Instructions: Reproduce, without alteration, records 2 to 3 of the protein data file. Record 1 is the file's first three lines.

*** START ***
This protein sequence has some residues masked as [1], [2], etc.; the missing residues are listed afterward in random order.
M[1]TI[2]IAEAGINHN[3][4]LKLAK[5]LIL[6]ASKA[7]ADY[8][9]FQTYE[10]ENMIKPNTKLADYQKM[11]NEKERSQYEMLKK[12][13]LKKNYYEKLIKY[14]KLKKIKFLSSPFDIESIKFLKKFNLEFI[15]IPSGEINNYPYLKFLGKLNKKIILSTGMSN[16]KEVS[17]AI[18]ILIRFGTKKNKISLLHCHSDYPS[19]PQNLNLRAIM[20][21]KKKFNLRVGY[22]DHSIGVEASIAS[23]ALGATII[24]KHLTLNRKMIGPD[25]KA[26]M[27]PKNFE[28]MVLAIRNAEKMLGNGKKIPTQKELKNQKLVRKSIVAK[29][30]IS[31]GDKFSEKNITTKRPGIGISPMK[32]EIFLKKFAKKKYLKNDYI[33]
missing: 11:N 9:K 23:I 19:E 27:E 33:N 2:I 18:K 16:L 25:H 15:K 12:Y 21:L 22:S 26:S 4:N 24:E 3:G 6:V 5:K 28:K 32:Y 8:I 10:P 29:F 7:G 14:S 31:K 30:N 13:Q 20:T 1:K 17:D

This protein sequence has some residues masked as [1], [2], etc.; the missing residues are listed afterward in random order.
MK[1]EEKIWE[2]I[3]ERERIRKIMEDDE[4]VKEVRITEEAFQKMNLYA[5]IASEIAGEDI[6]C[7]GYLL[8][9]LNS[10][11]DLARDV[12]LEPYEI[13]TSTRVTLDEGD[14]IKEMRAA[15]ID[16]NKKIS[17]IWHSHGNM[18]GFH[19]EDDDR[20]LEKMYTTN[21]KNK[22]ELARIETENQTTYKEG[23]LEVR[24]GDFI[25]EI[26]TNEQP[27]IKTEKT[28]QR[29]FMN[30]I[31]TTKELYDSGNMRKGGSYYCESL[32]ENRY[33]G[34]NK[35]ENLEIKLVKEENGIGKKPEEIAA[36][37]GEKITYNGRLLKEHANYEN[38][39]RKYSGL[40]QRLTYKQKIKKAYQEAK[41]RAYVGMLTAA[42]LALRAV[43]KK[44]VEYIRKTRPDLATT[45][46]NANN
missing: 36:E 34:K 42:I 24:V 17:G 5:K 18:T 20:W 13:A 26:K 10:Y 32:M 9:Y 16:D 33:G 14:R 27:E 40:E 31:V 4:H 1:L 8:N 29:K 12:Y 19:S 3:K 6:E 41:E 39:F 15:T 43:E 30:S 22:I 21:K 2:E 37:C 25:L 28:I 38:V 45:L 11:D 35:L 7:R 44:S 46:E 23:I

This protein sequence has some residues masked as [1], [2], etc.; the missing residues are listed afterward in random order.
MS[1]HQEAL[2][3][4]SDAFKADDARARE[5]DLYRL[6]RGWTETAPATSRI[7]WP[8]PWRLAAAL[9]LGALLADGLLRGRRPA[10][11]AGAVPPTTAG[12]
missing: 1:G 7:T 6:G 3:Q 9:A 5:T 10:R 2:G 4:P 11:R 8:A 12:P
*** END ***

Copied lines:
This protein sequence has some residues masked as [1], [2], etc.; the missing residues are listed afterward in random order.
MK[1]EEKIWE[2]I[3]ERERIRKIMEDDE[4]VKEVRITEEAFQKMNLYA[5]IASEIAGEDI[6]C[7]GYLL[8][9]LNS[10][11]DLARDV[12]LEPYEI[13]TSTRVTLDEGD[14]IKEMRAA[15]ID[16]NKKIS[17]IWHSHGNM[18]GFH[19]EDDDR[20]LEKMYTTN[21]KNK[22]ELARIETENQTTYKEG[23]LEVR[24]GDFI[25]EI[26]TNEQP[27]IKTEKT[28]QR[29]FMN[30]I[31]TTKELYDSGNMRKGGSYYCESL[32]ENRY[33]G[34]NK[35]ENLEIKLVKEENGIGKKPEEIAA[36][37]GEKITYNGRLLKEHANYEN[38][39]RKYSGL[40]QRLTYKQKIKKAYQEAK[41]RAYVGMLTAA[42]LALRAV[43]KK[44]VEYIRKTRPDLATT[45][46]NANN
missing: 36:E 34:K 42:I 24:V 17:G 5:K 18:T 20:W 13:A 26:K 10:Y 32:M 9:Y 16:D 33:G 14:R 27:E 40:E 31:V 4:H 1:L 8:N 29:K 12:Y 19:S 3:K 6:E 41:E 39:F 15:T 43:E 30:S 22:I 21:K 2:E 37:C 25:L 28:I 38:V 45:L 11:D 35:L 7:R 44:S 46:E 23:I

This protein sequence has some residues masked as [1], [2], etc.; the missing residues are listed afterward in random order.
MS[1]HQEAL[2][3][4]SDAFKADDARARE[5]DLYRL[6]RGWTETAPATSRI[7]WP[8]PWRLAAAL[9]LGALLADGLLRGRRPA[10][11]AGAVPPTTAG[12]
missing: 1:G 7:T 6:G 3:Q 9:A 5:T 10:R 2:G 4:P 11:R 8:A 12:P